Nang Kwak
นางกวัก
Good luck
Nang Kwak icon in the Wat Phra That Ruang Rong temple, Sisaket
AffiliationPhosop, Kuman Thong,
Tutelary deities
SymbolBeckoning hand, bag full of money
MountPig
ParentsSujidtaprahma (father)
Sumanta (mother)

Nang Kwak (Thai: นางกวัก) is a Bodhisattva or household goddess of Thai folklore. She is deemed to bring good fortune, prosperity and attract customers to a business. Although Nang Kwak is more a figure of popular folklore than a deity, there are Buddhist legends that seek to incorporate her into the Buddhist fold.

Commonly dressed in red Thai style clothing, Nang Kwak is an incarnation of Mae Po Sop, the Thai rice goddess. She is a version of the Hindu goddess Lakshmi.[1]

Nang Kwak is found among shops and merchants.

Iconography

Nang Kwak is represented as a beautiful woman often wearing a red Thai dress. She wears a golden crown and is in the sitting or kneeling position. Her right hand is raised in the Thai way of beckoning a customer, with the palm of the hand curved and pointing downwards. Her left hand is resting on her side or holds a bag full of gold near her lap.

The present iconography of Nang Kwak is similar to Mae Po Sop (แม่โพสพ), the Siamese rice goddess.[1][2] However, unlike Mae Po Sop, Nang Kwak does not wear the harvested rice sheaf on her right shoulder. The iconography of Nang Kwak is based in the Hindu goddess Sri Lakshmi, the goddess of wealth, fortune and prosperity.[1]

She borrows elements from the iconography of the Japanese Maneki Neko beckoning cat.[3]

Symbolism

Nang Kwak luck-bringing charm for shopkeepers in Bangkok.

Nang Kwak is a benevolent spirit. She is deemed to bring luck, especially in the form of money, to the household. She is the patron deity of merchants and salesmen. She can be seen in almost every business establishment in Thailand.[4]

Thai people like to have a figurine or cloth poster (called a Pha Yant, or Yantra Cloth) of the goddess in their home or shop, where it is often placed by the shrine. Many people in Thailand, who travel around to sell their wares, wear amulets with her figure around the neck.

Legends

Trader family legend

One Buddhist legend presents Nang Kwak as a maiden named Nang Supawadee (or Subhavadi) of a trader family that converted to Buddhism.[5] According to this legend, in the small town of Michikasandhanakara in province of Sawadtii, there was a married family, Sujidtaprahma and his wife Sumanta, who had a daughter named Supawadee. They were merchants who sold wares on the markets and lived hand to mouth. One day, they were discussing their future and decided to expand their business to make more profit and to save for their old age.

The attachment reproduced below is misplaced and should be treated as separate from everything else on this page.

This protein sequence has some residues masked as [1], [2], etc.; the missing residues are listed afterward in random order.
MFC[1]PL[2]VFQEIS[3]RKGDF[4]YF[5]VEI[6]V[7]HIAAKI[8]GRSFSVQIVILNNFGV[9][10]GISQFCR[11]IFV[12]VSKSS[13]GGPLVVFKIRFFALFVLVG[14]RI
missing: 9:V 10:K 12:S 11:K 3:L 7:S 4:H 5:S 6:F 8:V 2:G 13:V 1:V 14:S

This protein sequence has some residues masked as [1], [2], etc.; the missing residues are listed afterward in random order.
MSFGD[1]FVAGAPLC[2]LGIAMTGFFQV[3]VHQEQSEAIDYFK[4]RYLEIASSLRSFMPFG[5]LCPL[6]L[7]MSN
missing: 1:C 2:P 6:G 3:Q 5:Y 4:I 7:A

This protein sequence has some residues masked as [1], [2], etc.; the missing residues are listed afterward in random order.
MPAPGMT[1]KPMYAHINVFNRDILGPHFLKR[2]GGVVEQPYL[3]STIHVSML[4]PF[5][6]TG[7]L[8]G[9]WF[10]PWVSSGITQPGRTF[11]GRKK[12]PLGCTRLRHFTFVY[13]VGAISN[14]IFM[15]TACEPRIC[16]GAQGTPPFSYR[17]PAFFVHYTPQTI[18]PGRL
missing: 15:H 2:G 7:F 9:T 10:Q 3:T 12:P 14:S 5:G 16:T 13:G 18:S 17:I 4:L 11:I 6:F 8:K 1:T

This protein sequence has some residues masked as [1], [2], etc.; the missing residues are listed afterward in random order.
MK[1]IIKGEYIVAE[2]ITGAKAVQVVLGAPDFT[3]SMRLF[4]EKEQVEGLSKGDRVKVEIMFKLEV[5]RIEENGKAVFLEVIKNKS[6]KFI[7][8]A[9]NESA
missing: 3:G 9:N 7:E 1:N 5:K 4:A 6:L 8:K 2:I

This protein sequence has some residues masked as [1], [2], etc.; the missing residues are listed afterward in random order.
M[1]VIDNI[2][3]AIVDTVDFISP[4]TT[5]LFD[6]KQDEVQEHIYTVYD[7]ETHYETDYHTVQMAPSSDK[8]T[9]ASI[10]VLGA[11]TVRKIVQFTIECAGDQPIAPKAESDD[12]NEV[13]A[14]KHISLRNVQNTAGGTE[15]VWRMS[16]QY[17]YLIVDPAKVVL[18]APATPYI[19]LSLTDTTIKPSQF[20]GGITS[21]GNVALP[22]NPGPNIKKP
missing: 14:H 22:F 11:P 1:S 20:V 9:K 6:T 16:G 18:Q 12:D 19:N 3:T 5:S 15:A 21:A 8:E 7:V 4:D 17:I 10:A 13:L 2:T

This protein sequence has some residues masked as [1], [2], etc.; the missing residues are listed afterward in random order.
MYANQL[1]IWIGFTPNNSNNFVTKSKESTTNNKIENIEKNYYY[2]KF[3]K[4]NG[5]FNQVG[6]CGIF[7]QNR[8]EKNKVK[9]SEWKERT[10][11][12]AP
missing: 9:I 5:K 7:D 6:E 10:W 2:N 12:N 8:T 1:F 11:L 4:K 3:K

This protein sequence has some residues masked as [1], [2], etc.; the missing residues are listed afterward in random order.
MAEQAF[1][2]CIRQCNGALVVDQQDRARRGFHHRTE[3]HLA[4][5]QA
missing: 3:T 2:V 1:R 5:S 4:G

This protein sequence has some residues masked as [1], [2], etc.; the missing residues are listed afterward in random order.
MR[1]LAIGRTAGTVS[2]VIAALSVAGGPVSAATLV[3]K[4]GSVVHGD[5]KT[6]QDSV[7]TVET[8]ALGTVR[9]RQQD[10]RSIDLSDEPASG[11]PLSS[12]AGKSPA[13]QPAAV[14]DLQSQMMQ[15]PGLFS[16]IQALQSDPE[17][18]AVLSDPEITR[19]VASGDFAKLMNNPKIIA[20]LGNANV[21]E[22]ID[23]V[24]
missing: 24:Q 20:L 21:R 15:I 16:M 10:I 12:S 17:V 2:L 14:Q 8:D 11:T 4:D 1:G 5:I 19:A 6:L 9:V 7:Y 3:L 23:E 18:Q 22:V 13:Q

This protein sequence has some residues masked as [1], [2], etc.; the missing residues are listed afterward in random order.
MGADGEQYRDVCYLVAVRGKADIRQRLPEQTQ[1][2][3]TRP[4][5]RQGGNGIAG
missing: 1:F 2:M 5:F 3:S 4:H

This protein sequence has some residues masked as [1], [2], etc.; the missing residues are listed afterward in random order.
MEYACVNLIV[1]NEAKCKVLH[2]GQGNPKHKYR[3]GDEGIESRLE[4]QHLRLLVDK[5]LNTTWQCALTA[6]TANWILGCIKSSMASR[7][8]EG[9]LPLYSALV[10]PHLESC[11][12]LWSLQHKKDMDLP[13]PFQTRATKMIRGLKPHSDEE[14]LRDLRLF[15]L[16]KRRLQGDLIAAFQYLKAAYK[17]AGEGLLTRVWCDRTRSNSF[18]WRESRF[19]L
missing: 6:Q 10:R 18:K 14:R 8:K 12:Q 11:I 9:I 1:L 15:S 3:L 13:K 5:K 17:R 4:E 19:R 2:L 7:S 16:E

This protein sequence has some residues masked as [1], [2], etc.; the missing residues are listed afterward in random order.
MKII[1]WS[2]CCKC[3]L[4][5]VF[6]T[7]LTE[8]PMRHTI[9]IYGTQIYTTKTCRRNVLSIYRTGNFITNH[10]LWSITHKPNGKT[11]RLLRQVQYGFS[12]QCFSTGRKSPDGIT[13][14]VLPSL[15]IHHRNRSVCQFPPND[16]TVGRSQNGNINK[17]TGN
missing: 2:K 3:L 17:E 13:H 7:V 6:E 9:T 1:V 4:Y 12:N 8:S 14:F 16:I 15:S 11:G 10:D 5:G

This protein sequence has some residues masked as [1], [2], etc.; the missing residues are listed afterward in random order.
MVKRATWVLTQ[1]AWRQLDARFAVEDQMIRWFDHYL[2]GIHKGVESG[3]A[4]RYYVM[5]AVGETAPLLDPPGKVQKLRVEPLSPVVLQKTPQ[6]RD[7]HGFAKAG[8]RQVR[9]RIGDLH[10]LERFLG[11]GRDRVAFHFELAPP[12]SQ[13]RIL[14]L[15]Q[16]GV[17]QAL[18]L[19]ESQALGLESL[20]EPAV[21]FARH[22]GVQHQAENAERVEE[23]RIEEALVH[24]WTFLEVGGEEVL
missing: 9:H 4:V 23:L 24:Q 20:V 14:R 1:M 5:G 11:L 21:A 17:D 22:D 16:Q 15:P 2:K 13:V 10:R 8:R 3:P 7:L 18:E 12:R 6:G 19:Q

They bought a gwian (cart) to travel with and sell their wares to other towns. They also brought wares from other towns to sell in Sawadtii and Michigaasandhanakara on return. Sometimes, Supawadee would come along to help them. One day, as Supawadee was helping her parents to sell wares in a distant town, she heard a sermon by Phra Gumarn Gasaba Thera; she was moved by his sermon and converted to Buddhism. When Gasaba Thaera saw her faith and devotion, he summoned all his powers of thought and concentration as an Arahant and bestowed blessings of good fortune and luck in salesmanship on Nang Supawadee and her family.

Ramakien epic legend
Nang Kwak figurine at Koon Ngam Ching Yuen (Temple), Hong Kong.

Another Thai legend presents Nang Kwak as the woman who defended a king from a demon in the epic Ramakien, Thai version of the Hindu epic Ramayana.[5] She, thereafter gained the boon (merit) of fortune and prosperity wherever she was.

Nang Kwak was the daughter of Pu Chao Khao Khiao (lit. "Grandfather Lord of the Green Mountain"), also known as Pra Panasabodee. Pu Chao Khao Khiao was a Lord of the Chatu Maha Rachika realm (one of the lower levels of Heaven – an Asura realm of giants and pretas). He was the Lord of the forest and places where wild plants grow. An Asura demon called To Kok Khanak (also known as 'To Anurak'), was a good friend of Pu Chao Khao Khiao.

To Kok Khanak was attacked by Phra Ram (the hero of Ramakien). Phra Ram threw a Kok tree at the demon, piercing his chest and pinning him to the side of the mountain Pra Sumen. Pra Ram cursed him that 'Until your descendants weave a Civara monks robe from lotus petals, and offer it to Pra Sri Ariya Maedtrai (Maitreya, the future Buddha) your curse will not be lifted.'[citation needed]

Nang Prachant, the daughter of To Kok Khanag served her father and spent all time to weave the Civara robe from lotus petals. Without her father, she had no time to sell things or make money, nor time to run a shop. When Chao Khao Khiaw heard this, he felt compassion and sent his daughter Nang Kwak to go stay with Nang Prachant. Because of her merit, Nang Kwak caused merchants and rich nobles to flock to Nang Prachant's home and bestow gifts of gold, silver and money on Nang Prachant. Nang Prachant became wealthy and led a comfortable life.[6]

References

  1. ^ a b c Jonathan Lee, Fumitaka Matsuoka, Edmond Yee and Ronald Nakasone (2015), Asian American Religious Cultures, ABC, ISBN 978-1598843309, page 892
  2. ^ Pairin Jotisakulratana, Mae Po sop: The Rice Mother of Thailand
  3. ^ "Nang Kwak, Background information". Archived from the original on 2009-05-20. Retrieved 2009-07-29.
  4. ^ Astrologers
  5. ^ a b Ara Wilson (2008), The Sacred Geography of Bangkok’s Markets, International Journal of Urban and Regional Research, Volume 32.3, September 2008, page 635
  6. ^ Spencer Littlewood, Buddha Magic, Issue 4

Bibliography